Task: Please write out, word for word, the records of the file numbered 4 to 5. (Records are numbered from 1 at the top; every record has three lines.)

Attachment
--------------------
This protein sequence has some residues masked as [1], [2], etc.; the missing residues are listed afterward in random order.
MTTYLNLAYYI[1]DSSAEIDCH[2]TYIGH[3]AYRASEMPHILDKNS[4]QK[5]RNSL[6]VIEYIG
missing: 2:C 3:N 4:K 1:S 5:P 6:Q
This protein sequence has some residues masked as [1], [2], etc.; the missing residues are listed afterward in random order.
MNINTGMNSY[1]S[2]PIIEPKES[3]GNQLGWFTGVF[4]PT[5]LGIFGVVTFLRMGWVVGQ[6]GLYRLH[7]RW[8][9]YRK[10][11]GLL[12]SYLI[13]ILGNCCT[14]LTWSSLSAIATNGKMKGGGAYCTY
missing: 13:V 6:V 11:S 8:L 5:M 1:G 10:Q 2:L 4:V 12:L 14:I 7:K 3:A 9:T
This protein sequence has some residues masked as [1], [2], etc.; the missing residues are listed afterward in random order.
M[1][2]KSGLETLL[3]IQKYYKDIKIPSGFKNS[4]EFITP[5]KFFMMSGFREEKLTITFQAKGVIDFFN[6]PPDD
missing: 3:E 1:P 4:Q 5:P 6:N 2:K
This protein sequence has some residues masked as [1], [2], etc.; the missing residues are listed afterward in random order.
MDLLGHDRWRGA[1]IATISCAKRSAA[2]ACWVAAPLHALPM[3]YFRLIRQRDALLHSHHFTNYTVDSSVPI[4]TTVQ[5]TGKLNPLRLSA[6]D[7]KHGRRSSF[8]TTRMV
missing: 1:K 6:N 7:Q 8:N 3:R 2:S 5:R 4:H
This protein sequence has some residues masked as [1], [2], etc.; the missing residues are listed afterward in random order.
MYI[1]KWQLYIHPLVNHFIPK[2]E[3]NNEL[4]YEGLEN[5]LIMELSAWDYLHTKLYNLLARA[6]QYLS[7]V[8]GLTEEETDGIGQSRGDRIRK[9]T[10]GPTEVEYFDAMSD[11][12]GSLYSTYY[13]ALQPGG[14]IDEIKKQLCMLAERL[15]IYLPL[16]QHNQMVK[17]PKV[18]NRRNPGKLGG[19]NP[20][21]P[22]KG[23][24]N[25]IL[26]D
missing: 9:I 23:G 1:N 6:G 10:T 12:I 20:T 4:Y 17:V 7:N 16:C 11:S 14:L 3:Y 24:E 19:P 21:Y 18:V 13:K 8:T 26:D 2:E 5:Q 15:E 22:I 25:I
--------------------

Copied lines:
This protein sequence has some residues masked as [1], [2], etc.; the missing residues are listed afterward in random order.
MDLLGHDRWRGA[1]IATISCAKRSAA[2]ACWVAAPLHALPM[3]YFRLIRQRDALLHSHHFTNYTVDSSVPI[4]TTVQ[5]TGKLNPLRLSA[6]D[7]KHGRRSSF[8]TTRMV
missing: 1:K 6:N 7:Q 8:N 3:R 2:S 5:R 4:H
This protein sequence has some residues masked as [1], [2], etc.; the missing residues are listed afterward in random order.
MYI[1]KWQLYIHPLVNHFIPK[2]E[3]NNEL[4]YEGLEN[5]LIMELSAWDYLHTKLYNLLARA[6]QYLS[7]V[8]GLTEEETDGIGQSRGDRIRK[9]T[10]GPTEVEYFDAMSD[11][12]GSLYSTYY[13]ALQPGG[14]IDEIKKQLCMLAERL[15]IYLPL[16]QHNQMVK[17]PKV[18]NRRNPGKLGG[19]NP[20][21]P[22]KG[23][24]N[25]IL[26]D
missing: 9:I 23:G 1:N 6:G 10:T 12:I 20:T 4:Y 17:V 7:N 16:C 11:S 14:L 3:Y 24:E 19:P 21:Y 18:V 13:K 8:T 26:D 2:E 5:Q 15:E 22:I 25:I